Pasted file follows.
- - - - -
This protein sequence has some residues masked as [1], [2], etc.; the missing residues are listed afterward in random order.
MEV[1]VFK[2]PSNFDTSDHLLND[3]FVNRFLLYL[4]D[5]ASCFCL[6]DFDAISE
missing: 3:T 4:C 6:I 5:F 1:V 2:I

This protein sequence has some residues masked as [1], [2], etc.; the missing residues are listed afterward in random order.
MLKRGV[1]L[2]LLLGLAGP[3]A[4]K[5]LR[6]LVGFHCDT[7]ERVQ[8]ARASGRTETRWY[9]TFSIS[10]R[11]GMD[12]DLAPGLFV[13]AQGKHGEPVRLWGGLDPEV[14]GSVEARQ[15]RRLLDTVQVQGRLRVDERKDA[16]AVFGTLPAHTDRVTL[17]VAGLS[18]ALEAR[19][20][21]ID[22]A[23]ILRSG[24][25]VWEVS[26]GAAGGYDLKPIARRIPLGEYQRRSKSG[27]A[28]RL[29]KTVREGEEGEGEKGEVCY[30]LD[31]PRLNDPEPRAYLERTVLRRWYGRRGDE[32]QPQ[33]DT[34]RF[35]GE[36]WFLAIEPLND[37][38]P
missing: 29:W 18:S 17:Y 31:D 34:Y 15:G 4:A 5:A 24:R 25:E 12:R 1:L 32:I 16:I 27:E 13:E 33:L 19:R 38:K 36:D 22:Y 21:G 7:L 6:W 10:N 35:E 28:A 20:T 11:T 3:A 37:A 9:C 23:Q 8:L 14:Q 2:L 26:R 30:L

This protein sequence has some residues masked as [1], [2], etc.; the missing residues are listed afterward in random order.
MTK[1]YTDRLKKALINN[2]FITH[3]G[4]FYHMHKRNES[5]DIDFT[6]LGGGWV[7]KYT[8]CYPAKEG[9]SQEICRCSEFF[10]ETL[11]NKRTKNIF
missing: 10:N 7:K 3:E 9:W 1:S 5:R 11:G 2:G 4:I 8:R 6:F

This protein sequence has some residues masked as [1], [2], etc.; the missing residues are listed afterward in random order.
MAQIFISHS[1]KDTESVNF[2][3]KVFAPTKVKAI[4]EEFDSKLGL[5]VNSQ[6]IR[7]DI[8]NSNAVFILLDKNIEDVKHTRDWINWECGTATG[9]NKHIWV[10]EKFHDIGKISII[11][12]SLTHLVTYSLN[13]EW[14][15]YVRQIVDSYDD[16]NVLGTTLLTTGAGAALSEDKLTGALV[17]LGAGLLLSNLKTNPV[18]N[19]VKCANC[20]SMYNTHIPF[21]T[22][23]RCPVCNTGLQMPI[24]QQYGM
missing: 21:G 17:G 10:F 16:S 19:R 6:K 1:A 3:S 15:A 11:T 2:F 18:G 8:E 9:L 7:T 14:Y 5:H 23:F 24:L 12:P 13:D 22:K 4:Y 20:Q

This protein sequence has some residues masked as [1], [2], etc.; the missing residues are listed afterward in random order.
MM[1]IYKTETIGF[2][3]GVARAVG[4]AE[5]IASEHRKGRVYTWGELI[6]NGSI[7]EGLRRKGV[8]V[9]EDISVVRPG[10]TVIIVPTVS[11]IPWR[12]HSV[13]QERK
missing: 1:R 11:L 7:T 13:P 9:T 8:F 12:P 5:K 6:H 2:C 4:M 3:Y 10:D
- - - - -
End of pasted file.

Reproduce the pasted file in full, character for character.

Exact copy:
This protein sequence has some residues masked as [1], [2], etc.; the missing residues are listed afterward in random order.
MEV[1]VFK[2]PSNFDTSDHLLND[3]FVNRFLLYL[4]D[5]ASCFCL[6]DFDAISE
missing: 3:T 4:C 6:I 5:F 1:V 2:I

This protein sequence has some residues masked as [1], [2], etc.; the missing residues are listed afterward in random order.
MLKRGV[1]L[2]LLLGLAGP[3]A[4]K[5]LR[6]LVGFHCDT[7]ERVQ[8]ARASGRTETRWY[9]TFSIS[10]R[11]GMD[12]DLAPGLFV[13]AQGKHGEPVRLWGGLDPEV[14]GSVEARQ[15]RRLLDTVQVQGRLRVDERKDA[16]AVFGTLPAHTDRVTL[17]VAGLS[18]ALEAR[19][20][21]ID[22]A[23]ILRSG[24][25]VWEVS[26]GAAGGYDLKPIARRIPLGEYQRRSKSG[27]A[28]RL[29]KTVREGEEGEGEKGEVCY[30]LD[31]PRLNDPEPRAYLERTVLRRWYGRRGDE[32]QPQ[33]DT[34]RF[35]GE[36]WFLAIEPLND[37][38]P
missing: 29:W 18:S 17:Y 31:D 34:Y 15:G 4:A 5:A 24:R 25:E 12:R 1:L 32:I 16:I 27:E 13:E 33:L 19:R 38:K 36:D 22:Y 21:G 7:L 6:W 10:N 35:E 28:A 20:T 11:T 3:A 37:A 9:C 23:Q 8:L 14:Q 2:L 26:R 30:L

This protein sequence has some residues masked as [1], [2], etc.; the missing residues are listed afterward in random order.
MTK[1]YTDRLKKALINN[2]FITH[3]G[4]FYHMHKRNES[5]DIDFT[6]LGGGWV[7]KYT[8]CYPAKEG[9]SQEICRCSEFF[10]ETL[11]NKRTKNIF
missing: 10:N 7:K 3:E 9:W 1:S 5:R 11:G 2:G 4:I 8:R 6:F

This protein sequence has some residues masked as [1], [2], etc.; the missing residues are listed afterward in random order.
MAQIFISHS[1]KDTESVNF[2][3]KVFAPTKVKAI[4]EEFDSKLGL[5]VNSQ[6]IR[7]DI[8]NSNAVFILLDKNIEDVKHTRDWINWECGTATG[9]NKHIWV[10]EKFHDIGKISII[11][12]SLTHLVTYSLN[13]EW[14][15]YVRQIVDSYDD[16]NVLGTTLLTTGAGAALSEDKLTGALV[17]LGAGLLLSNLKTNPV[18]N[19]VKCANC[20]SMYNTHIPF[21]T[22][23]RCPVCNTGLQMPI[24]QQYGM
missing: 21:G 17:G 10:F 16:S 19:R 6:K 1:A 3:S 15:A 11:T 2:F 18:G 8:E 9:L 7:T 14:Y 5:H 23:F 24:L 12:P 13:D 22:K 4:Y 20:Q

This protein sequence has some residues masked as [1], [2], etc.; the missing residues are listed afterward in random order.
MM[1]IYKTETIGF[2][3]GVARAVG[4]AE[5]IASEHRKGRVYTWGELI[6]NGSI[7]EGLRRKGV[8]V[9]EDISVVRPG[10]TVIIVPTVS[11]IPWR[12]HSV[13]QERK
missing: 1:R 11:L 7:T 13:P 9:T 8:F 12:P 5:K 6:H 2:C 4:M 3:Y 10:D